Rebuilding process is slow, but resilience is strong
October 25, 2018
It’s been more than a year since a trio of hurricanes wreaked havoc on Texas, Florida and Puerto Rico, leaving a path of destruction, major power outages and many people without homes. Hurricanes Harvey, Irma and Maria, in quick succession, pummeled their targets over several days late last summer.
The Federal Emergency Management Agency (FEMA), Red Cross and other disaster recovery organizations, including Presbyterian Disaster Assistance (PDA), have made strides, but much work remains.
In Texas, work continues to repair homes and businesses damaged by Harvey’s wrath. Last fall, a PDA delegation visited presbyteries and churches impacted by the storm, including the First Presbyterian Church in Dickinson.
While the cleanup has been long and difficult, pastor Kathy Sebring says it’s also been a blessing.
“We’ve had challenges and still do, but it’s actually presented an opportunity of rebirth for us,” said Sebring. “Before Harvey hit, we were a very small congregation and had no new members. Harvey came and washed all of that away.”
For the first two Sundays after Harvey, the congregation worshipped outdoors and, according to Sebring, it drew people in who were looking for help and a church.
Florida continues the recovery, not only from Irma but from previous hurricanes. “It’s been slow. Around the state, we have several long-term recovery groups that have formed in the wake of Irma,” said Kathy Broyard with Florida Presbyterian Disaster Assistance Network (FLAPDAN). “Volunteers are coming, but not as many as we would like. The number of workers in Florida is down as many headed to Texas and Puerto Rico after Harvey and Maria. We’re not complaining. Things are moving.”
Broyard says there are many homes still covered in blue tarps and recovery groups are working to keep things dry until volunteers can arrive to help make repairs.
In Puerto Rico, most power has been restored across the island, but there are still areas where power doesn’t last long. From the sky, blue tarps can be seen dotted across the communities, still waiting for repairs. The government said nearly 3,000 people died as a result of the storm.
“From what we’ve seen and heard, a lot of people are tired. They feel that they haven’t had a lot of time to rest or to take care of themselves,” said the Rev. Edwin González-Castillo, the PDA consultant working on Puerto Rico’s recovery. “I still hear about people needing beds, refrigerators and basic necessities. Power is going out almost weekly in different areas which impacts stoves, microwaves or refrigerators.”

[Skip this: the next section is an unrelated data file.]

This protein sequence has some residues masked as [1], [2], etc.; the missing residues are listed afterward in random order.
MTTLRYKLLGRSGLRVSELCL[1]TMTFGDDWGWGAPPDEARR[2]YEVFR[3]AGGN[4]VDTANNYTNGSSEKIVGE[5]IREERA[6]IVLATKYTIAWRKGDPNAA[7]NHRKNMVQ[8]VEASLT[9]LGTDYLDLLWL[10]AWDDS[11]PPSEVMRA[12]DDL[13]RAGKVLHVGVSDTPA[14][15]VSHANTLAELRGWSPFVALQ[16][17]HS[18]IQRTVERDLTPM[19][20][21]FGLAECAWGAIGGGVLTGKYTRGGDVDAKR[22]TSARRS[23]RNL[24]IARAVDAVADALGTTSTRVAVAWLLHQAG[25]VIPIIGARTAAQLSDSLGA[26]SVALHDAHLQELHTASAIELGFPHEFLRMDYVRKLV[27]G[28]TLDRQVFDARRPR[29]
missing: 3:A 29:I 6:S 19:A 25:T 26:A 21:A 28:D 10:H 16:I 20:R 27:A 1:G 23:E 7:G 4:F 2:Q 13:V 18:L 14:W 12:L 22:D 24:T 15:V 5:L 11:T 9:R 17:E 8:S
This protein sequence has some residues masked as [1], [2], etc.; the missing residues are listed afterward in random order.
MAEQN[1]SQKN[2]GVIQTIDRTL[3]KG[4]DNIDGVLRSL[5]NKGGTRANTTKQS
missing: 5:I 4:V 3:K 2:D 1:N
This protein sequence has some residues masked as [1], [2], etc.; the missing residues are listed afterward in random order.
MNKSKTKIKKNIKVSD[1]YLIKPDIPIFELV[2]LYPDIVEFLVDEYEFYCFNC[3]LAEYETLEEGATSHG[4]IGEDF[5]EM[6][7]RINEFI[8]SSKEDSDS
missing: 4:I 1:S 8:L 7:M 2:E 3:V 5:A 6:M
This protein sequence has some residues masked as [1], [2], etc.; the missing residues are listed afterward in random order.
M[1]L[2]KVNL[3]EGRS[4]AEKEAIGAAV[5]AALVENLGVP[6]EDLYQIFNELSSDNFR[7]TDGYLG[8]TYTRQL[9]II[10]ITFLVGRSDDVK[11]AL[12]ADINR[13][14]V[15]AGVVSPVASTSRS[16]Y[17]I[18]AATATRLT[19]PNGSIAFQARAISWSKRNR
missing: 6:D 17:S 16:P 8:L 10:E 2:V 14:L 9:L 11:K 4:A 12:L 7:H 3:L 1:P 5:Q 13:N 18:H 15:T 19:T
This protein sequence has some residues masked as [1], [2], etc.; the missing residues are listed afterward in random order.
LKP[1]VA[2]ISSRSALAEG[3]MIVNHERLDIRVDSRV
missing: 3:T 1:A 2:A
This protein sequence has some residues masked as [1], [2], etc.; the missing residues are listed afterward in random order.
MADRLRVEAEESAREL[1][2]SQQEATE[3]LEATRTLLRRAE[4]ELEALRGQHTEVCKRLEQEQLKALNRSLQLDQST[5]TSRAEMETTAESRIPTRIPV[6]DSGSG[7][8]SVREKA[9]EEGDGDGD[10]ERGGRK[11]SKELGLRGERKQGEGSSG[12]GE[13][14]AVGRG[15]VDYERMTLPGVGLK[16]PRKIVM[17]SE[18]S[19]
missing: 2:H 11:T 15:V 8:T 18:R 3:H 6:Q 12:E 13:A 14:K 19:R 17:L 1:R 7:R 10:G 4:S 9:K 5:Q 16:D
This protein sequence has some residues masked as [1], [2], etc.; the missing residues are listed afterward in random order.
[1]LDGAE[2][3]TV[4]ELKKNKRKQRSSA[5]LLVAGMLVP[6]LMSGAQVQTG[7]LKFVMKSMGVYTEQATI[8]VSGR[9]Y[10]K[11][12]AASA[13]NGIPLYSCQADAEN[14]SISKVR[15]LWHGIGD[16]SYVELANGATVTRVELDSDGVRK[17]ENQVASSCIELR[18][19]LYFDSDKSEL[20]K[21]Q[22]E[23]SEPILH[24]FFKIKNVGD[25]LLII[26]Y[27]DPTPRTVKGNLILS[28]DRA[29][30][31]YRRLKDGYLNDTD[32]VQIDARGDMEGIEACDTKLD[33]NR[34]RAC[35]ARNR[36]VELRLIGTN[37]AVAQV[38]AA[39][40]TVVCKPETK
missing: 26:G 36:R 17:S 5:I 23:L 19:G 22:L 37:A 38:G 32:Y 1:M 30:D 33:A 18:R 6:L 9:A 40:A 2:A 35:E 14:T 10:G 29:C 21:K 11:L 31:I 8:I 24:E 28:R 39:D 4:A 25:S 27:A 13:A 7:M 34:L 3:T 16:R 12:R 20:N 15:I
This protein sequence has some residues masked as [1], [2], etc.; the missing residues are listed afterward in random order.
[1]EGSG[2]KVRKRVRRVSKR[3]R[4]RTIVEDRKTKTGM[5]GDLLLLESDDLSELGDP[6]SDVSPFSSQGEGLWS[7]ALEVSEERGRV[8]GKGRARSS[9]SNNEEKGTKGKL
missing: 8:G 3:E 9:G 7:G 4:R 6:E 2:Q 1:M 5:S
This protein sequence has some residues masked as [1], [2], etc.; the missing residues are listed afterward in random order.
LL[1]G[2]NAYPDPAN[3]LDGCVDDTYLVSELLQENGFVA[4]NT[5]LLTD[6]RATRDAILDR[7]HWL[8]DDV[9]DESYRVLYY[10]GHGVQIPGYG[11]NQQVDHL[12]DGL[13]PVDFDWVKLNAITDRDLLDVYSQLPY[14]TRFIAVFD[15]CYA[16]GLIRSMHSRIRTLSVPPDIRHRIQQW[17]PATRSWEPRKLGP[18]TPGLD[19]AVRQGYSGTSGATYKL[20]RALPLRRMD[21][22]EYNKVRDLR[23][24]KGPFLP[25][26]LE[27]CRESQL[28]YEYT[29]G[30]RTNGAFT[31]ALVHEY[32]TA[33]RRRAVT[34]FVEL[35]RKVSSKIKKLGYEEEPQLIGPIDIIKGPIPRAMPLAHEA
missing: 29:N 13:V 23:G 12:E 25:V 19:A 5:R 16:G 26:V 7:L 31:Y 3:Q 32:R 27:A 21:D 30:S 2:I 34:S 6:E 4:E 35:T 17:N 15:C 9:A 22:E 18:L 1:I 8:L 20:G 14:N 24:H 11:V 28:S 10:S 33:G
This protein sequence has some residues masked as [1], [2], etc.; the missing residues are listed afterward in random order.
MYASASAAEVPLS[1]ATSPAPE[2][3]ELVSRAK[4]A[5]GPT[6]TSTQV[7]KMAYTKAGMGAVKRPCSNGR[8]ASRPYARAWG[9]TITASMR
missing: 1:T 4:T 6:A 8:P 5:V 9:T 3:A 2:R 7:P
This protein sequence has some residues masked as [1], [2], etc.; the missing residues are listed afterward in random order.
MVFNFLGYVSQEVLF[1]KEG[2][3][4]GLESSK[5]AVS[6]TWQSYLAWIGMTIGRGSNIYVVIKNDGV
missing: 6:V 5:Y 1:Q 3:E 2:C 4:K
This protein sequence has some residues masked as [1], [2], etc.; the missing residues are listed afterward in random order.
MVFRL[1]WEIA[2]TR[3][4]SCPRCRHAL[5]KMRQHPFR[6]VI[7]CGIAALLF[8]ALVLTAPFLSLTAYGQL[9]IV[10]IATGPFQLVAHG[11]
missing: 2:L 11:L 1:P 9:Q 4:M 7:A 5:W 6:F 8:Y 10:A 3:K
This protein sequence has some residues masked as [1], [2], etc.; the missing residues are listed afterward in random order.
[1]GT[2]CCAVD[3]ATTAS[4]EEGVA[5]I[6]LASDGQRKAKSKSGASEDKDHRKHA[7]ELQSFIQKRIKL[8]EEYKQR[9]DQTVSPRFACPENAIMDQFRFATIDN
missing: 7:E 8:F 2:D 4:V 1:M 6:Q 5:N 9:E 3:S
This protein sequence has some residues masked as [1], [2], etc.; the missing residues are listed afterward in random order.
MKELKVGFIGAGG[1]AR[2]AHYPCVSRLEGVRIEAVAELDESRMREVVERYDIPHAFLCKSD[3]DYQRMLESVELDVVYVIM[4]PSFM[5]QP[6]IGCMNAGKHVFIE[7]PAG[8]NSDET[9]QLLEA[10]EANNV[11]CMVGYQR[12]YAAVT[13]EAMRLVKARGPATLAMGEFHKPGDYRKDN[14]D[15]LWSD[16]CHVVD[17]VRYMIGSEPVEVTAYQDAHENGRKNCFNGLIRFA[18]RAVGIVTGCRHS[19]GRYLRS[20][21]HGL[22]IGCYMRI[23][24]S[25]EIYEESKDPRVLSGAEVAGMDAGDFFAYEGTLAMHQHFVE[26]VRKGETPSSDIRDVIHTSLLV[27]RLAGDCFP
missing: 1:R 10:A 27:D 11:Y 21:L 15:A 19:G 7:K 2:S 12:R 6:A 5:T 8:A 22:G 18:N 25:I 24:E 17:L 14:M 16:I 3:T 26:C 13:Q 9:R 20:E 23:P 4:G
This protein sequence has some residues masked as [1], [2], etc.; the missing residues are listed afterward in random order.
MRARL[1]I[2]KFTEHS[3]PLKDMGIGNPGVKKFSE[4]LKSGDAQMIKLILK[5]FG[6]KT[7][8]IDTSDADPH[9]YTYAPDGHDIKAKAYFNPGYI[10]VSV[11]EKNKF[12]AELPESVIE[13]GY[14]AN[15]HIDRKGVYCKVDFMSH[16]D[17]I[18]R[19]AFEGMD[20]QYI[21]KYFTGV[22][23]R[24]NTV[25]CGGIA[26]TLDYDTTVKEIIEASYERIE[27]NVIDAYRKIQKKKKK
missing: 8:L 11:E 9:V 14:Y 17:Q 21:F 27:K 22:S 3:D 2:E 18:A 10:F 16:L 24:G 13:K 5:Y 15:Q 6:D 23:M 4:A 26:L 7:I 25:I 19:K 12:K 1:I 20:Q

González-Castillo says it puts a lot of pressure on the churches. Many pastors, who are part time and holding down other jobs, find themselves working around the clock to meet the needs of their members.
Families are still living in rough conditions and are concerned about when the next storm will hit.
“I’ve talked with one family that got new beds, but their roof still leaks. When it rains, their beds get damaged, and they must be replaced again,” said González-Castillo. “There’s that moment where you can’t handle it anymore and it’s created a desperate situation for families, the economy, government and schools.”
To make matters worse, González-Castillo says trailers loaded with spoiled food and supplies have been found that were never deivered. Hundreds of bodies have never been claimed either because families have left the island or can’t afford to bury them.
Despite the slow recovery, González-Castillo says Presbyterian churches are stronger and more organized to meet the needs of their congregations. Volunteer groups continue to come in and assist with home repairs.
“PDA has been working in partnership with our Presbyterian sisters and brothers in Texas, Florida and Puerto Rico in the initial response and now in the long-term recovery,” says Jim Kirk, associate for disaster response in the U.S. “As a result of the generosity of our denomination, PDA will be able to support the ongoing recovery. It is hoped that through additional gifts that support can last even longer.”
Rick Jones, Former Communications Strategist, Presbyterian Mission Agency
Today’s Focus: Hurricane Recovery
Let us join in prayer for:
PC(USA) Agencies’ Staff
Ricky Blade, PMA
Michele Blum, PPC
Let us pray:
Gracious God, you give strength to the weary and power to the faint. Lift up those who have given so much. May they know the peace of Christ, the peace that surpasses all human understanding. In your gracious name we pray. Amen.
Morning Psalms 143; 147:12-20
First Reading Micah 5:1-4, 10-15
Second Reading Revelation 9:1-12
Gospel Reading Luke 10:25-37
Evening Psalms 81; 116